prescriptive easement is just as it indicates - there is some party that has some type of limited use for a easement which is part of a specific parcel of property. This may be an ingress-egress easement for a road,or utility easement or a number of things.
adverse possession is a situation where a non-owner of a property claims rights to the property based on his/her long term use of it. This is old common law, as I remember. It requires some form of documentation of use of course. Or if you're on the owners' end--proof of their non-use.
Daniel Bakondi, Esq.
The Law Office of Daniel Bakondi
870 Market Street, Suite 1161
San Francisco CA 94102
IMPORTANT NOTICE: This communication may contain confidential information, privileged information, or attorney work product. If you are not the intended recipient or received this message in error, any use or distribution of this message is strictly prohibited and unlawful. Please notify the sender immediately, and delete this message. No attorney-client nor confidential relationship is created through this communication. Nothing communicated or provided constitutes legal advice nor a legal opinion unless it so specifies and written agreement for attorney services has been entered into. Your issue may be time sensitive and may result in loss of rights if you do not act in time. Thank you.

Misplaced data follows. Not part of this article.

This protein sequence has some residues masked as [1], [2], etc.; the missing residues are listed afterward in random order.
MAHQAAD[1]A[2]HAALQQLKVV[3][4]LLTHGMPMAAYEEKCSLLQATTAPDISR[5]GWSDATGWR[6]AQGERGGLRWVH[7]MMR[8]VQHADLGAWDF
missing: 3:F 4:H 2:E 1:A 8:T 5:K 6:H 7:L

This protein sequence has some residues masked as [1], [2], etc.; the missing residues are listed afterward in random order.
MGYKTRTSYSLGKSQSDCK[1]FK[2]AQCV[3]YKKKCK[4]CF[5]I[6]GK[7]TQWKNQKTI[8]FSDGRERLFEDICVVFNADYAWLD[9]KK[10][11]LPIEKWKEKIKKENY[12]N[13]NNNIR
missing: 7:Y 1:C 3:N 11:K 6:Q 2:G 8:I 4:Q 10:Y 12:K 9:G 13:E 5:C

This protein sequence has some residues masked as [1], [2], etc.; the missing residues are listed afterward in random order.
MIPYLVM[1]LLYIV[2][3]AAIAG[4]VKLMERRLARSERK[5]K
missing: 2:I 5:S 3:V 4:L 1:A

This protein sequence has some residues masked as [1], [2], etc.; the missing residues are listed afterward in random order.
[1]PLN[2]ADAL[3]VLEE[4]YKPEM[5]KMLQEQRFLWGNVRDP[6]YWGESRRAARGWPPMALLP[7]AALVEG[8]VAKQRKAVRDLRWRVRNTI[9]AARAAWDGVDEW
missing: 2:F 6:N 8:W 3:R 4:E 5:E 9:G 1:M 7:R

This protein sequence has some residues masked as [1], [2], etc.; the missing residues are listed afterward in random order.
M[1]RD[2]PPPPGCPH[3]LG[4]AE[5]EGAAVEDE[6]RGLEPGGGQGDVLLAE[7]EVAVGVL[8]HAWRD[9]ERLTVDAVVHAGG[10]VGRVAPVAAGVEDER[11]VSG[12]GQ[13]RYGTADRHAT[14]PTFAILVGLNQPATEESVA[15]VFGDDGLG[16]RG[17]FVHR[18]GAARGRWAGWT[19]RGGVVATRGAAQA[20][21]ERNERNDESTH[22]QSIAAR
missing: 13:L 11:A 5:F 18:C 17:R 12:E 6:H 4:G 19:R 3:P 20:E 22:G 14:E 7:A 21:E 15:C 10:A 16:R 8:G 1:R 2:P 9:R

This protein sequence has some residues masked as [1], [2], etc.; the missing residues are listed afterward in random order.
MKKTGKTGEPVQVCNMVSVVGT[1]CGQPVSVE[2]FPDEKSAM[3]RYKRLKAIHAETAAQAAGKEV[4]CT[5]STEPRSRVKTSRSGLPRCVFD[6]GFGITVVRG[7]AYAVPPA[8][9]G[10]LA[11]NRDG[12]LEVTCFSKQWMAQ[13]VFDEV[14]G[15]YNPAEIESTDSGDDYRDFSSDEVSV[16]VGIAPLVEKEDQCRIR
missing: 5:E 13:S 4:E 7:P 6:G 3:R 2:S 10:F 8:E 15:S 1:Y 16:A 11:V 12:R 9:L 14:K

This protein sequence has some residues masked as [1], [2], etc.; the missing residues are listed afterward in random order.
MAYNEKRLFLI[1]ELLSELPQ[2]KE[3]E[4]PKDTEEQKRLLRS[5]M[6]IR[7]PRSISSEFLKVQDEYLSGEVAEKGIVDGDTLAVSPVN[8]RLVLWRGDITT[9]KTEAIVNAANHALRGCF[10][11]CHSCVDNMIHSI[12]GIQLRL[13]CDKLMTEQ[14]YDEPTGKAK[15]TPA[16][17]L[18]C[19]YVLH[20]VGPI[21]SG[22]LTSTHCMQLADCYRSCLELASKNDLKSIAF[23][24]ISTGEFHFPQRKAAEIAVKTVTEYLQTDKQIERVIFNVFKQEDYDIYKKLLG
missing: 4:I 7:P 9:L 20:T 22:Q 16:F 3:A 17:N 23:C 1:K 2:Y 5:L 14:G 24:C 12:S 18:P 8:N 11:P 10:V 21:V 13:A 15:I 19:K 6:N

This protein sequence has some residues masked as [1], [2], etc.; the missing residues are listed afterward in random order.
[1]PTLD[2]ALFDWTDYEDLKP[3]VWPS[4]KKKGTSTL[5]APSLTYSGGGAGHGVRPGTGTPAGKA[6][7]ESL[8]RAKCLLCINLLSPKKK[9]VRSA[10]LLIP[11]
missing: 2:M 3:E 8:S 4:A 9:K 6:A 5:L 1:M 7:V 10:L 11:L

An easement is the right to use property of another. A prescriptive easement (adverse possession) means the property is being used without the true owner's permission. An example could be a side driveway, a road across a property to reach another part of another property, a pathway to the pond...etc.. The test for prescriptive easement normally includes descriptions such as "public", "hostile" and "continuous".
I recently had a client where the fence had been built (nearly 30 years ago) about 2 feet onto the neighbors property. This was a case under continuous condition of a prescriptive easement. (Fences are probably the most common examples.) Normally, a quiet title lawsuit is used to end a prescriptive easement.
Of course, I have to add that I am not a real estate attorney and it is always best to consult with a professional in real estate law.
Here is more detailed link to help.